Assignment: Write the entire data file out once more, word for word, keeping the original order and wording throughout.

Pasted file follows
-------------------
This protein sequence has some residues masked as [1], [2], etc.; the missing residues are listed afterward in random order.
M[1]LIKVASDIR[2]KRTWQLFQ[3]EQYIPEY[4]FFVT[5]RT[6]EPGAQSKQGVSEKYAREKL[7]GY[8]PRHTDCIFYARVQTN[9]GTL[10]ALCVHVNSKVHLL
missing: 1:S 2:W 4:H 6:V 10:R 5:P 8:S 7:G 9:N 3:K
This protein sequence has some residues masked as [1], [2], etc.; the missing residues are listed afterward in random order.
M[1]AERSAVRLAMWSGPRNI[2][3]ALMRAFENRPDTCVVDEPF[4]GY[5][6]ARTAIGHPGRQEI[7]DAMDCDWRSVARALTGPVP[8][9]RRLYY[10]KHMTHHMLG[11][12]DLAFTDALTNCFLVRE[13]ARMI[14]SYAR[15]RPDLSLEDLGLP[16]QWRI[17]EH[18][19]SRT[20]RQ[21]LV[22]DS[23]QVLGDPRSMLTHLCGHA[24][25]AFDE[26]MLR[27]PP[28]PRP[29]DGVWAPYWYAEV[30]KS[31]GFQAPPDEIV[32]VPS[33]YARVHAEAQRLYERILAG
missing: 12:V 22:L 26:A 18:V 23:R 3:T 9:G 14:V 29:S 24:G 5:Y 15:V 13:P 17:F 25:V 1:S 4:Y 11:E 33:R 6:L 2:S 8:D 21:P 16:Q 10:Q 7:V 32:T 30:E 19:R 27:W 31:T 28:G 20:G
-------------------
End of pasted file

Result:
This protein sequence has some residues masked as [1], [2], etc.; the missing residues are listed afterward in random order.
M[1]LIKVASDIR[2]KRTWQLFQ[3]EQYIPEY[4]FFVT[5]RT[6]EPGAQSKQGVSEKYAREKL[7]GY[8]PRHTDCIFYARVQTN[9]GTL[10]ALCVHVNSKVHLL
missing: 1:S 2:W 4:H 6:V 10:R 5:P 8:S 7:G 9:N 3:K
This protein sequence has some residues masked as [1], [2], etc.; the missing residues are listed afterward in random order.
M[1]AERSAVRLAMWSGPRNI[2][3]ALMRAFENRPDTCVVDEPF[4]GY[5][6]ARTAIGHPGRQEI[7]DAMDCDWRSVARALTGPVP[8][9]RRLYY[10]KHMTHHMLG[11][12]DLAFTDALTNCFLVRE[13]ARMI[14]SYAR[15]RPDLSLEDLGLP[16]QWRI[17]EH[18][19]SRT[20]RQ[21]LV[22]DS[23]QVLGDPRSMLTHLCGHA[24][25]AFDE[26]MLR[27]PP[28]PRP[29]DGVWAPYWYAEV[30]KS[31]GFQAPPDEIV[32]VPS[33]YARVHAEAQRLYERILAG
missing: 12:V 22:L 26:A 18:V 23:R 3:T 9:G 14:V 29:S 24:G 5:Y 15:V 13:P 17:F 25:V 1:S 4:Y 11:E 33:R 6:L 2:S 8:D 21:P 16:Q 10:Q 7:V 32:T 30:E 19:R 27:W 31:T 28:G 20:G